Browning, Meyer & Ball, Co., L.P. A. is a law office with over 55 years of experience in the firm’s specialized areas of practice, which include estate planning, elder law, estate administration, probate administration, trust administration, asset preservation, tax planning, guardianships, special needs planning, and Medicaid eligibility planning and litigation. With offices conveniently located in Columbus and Sandusky, Ohio, and a Florida attorney of-counsel with our firm, we have the ability to offer a wide array of legal services to assist you and your family as you move through the stages of life.
Medicaid applications are filed with the County Department of Job and Family Services. Caseworkers generally know the rules that govern Medicaid but they aren’t there to give advice. You can attempt to do this yourself or turn to an elder law attorney who will represent your interests and will help you protect your assets including your home. Frankly, the State would rather you spend all your money towards nursing home care, even if it means leaving you without much to live on. There are protects in the law for spouses and others that are very complex, but may allow you to keep your home, your car, your income and enough resources to live in the community.
It’s a cheap way to protect your assets from potentially devastating lawsuits. Even if your assets aren’t substantial, it can be well worthwhile to purchase a million dollar policy (or higher) to supplement your auto and homeowners liability coverage.
Why? In the rare event you are sued, you could be forced to pay a legal judgment from your current assets and future earnings. Although premiums vary, someone with one house and two cars would generally pay about $200 per year for the first million in coverage.
You may be taking care of elderly parents now or looking at that possibility in the near future. According to a report from USATODAY/ABCNews/Gallup Poll, 41% of baby boomers are helping take care of elderly parents by providing personal help or financial assistance or both.
If financial planning and long term care planning have not been done previous to the need for care, the burden falls on the caregiving family member. Decisions about how care will be paid for, who will be responsible for managing the estate as well as how the long term care will be given can cause stress and contention among family members.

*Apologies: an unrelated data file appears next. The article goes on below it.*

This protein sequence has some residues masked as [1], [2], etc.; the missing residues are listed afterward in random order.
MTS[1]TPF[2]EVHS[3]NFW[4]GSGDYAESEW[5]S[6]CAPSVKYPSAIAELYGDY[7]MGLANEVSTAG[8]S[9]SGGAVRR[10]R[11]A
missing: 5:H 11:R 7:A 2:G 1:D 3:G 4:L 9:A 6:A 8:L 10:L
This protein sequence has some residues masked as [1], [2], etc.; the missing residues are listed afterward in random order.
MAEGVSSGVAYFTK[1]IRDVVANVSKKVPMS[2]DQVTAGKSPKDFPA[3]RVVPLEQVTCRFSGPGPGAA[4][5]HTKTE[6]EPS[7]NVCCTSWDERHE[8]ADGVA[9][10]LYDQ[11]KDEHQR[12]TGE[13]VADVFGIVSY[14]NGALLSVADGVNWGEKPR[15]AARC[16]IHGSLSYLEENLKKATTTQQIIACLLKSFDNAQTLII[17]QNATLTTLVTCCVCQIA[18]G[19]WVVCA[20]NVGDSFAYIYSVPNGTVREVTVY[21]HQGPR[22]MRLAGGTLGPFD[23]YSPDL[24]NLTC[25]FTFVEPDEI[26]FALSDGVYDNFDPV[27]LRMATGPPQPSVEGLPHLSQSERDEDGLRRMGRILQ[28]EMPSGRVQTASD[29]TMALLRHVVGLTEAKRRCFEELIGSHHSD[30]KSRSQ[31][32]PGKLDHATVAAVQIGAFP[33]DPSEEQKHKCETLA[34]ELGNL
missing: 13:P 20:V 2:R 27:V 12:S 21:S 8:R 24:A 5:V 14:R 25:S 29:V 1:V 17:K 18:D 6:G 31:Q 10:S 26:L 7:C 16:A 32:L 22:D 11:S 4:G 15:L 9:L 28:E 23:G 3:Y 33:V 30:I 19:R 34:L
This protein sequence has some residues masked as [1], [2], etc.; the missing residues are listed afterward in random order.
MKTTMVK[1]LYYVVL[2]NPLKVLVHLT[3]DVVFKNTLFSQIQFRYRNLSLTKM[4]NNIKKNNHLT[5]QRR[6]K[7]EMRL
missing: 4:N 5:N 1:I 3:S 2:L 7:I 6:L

It is best for parents and all family members to be involved in planning for future financial needs. The financial resources being used today could change drastically with the occurrence of a stroke, illness or onset of dementia. In order to plan financially for long term care, you need to know what the costs are now and what they will be in the future. (more…)
My wife and I recently had our house painted. I might have been able to do the job myself; I even thought about it for a few crazy moments. In the end, though, given the time involved and the risks (I once took a nasty fall from a ladder), it just made sense to get help. Trust me: You need the same mind-set when choosing or changing your Medicare coverage.
Now 45 years old, Medicare has become too much of a good thing-;too big, too costly and far too complicated. In the past few years, we’ve seen the introduction of prescription drug coverage, the indexing of premiums for doctors’ services and, this summer, a shake-up in supplemental insurance plans, known as Medigap. Starting Jan. 1, given that government payments to private insurers in 2011 will be frozen at 2010 levels, some participants in Medicare Advantage, the alternative to the original Medicare, could see higher fees, reduced benefits-;or both.
Trying to make sense of it all can deter even the most systematic of souls. A year ago Barry Wood, a retiree in Plymouth, Mich., was approaching his 65th birthday, making him eligible for Medicare. The former pharmaceuticals manager began compiling a chart, listing and comparing coverage options. But before long, he gave up, he told me recently. Given the dozens of possible insurance plans and the dozens of features within each plan, “it was the most confusing thing I’ve seen in my entire life,” Wood said. (more…)